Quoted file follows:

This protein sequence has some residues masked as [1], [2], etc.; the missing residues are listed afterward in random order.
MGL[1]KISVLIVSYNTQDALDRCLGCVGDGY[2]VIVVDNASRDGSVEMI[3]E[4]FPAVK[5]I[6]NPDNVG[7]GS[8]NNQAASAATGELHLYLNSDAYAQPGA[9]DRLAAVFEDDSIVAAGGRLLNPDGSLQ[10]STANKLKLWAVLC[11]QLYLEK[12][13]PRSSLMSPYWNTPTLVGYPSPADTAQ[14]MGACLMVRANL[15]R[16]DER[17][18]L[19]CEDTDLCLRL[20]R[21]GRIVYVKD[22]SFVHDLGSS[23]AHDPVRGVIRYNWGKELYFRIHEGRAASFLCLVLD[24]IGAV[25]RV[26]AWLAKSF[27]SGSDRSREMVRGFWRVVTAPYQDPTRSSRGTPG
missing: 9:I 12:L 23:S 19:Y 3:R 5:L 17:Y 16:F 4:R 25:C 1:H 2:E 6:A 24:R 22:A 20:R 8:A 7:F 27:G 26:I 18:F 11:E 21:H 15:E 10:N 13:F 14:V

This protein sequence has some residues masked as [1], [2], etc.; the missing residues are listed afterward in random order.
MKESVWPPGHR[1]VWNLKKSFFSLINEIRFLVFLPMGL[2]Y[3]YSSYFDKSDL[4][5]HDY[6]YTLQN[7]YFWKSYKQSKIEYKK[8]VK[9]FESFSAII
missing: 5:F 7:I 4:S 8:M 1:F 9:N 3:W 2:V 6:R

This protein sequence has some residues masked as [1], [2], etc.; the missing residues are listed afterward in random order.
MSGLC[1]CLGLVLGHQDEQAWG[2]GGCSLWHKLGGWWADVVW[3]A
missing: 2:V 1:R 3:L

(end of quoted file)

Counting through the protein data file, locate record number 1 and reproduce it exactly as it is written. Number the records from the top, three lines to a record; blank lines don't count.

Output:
This protein sequence has some residues masked as [1], [2], etc.; the missing residues are listed afterward in random order.
MGL[1]KISVLIVSYNTQDALDRCLGCVGDGY[2]VIVVDNASRDGSVEMI[3]E[4]FPAVK[5]I[6]NPDNVG[7]GS[8]NNQAASAATGELHLYLNSDAYAQPGA[9]DRLAAVFEDDSIVAAGGRLLNPDGSLQ[10]STANKLKLWAVLC[11]QLYLEK[12][13]PRSSLMSPYWNTPTLVGYPSPADTAQ[14]MGACLMVRANL[15]R[16]DER[17][18]L[19]CEDTDLCLRL[20]R[21]GRIVYVKD[22]SFVHDLGSS[23]AHDPVRGVIRYNWGKELYFRIHEGRAASFLCLVLD[24]IGAV[25]RV[26]AWLAKSF[27]SGSDRSREMVRGFWRVVTAPYQDPTRSSRGTPG
missing: 9:I 12:L 23:S 19:Y 3:R 5:L 17:Y 16:F 4:R 25:C 1:H 2:E 6:A 24:R 22:A 20:R 8:A 7:F 27:G 26:I 18:F 11:E 21:H 15:E 10:N 13:F 14:V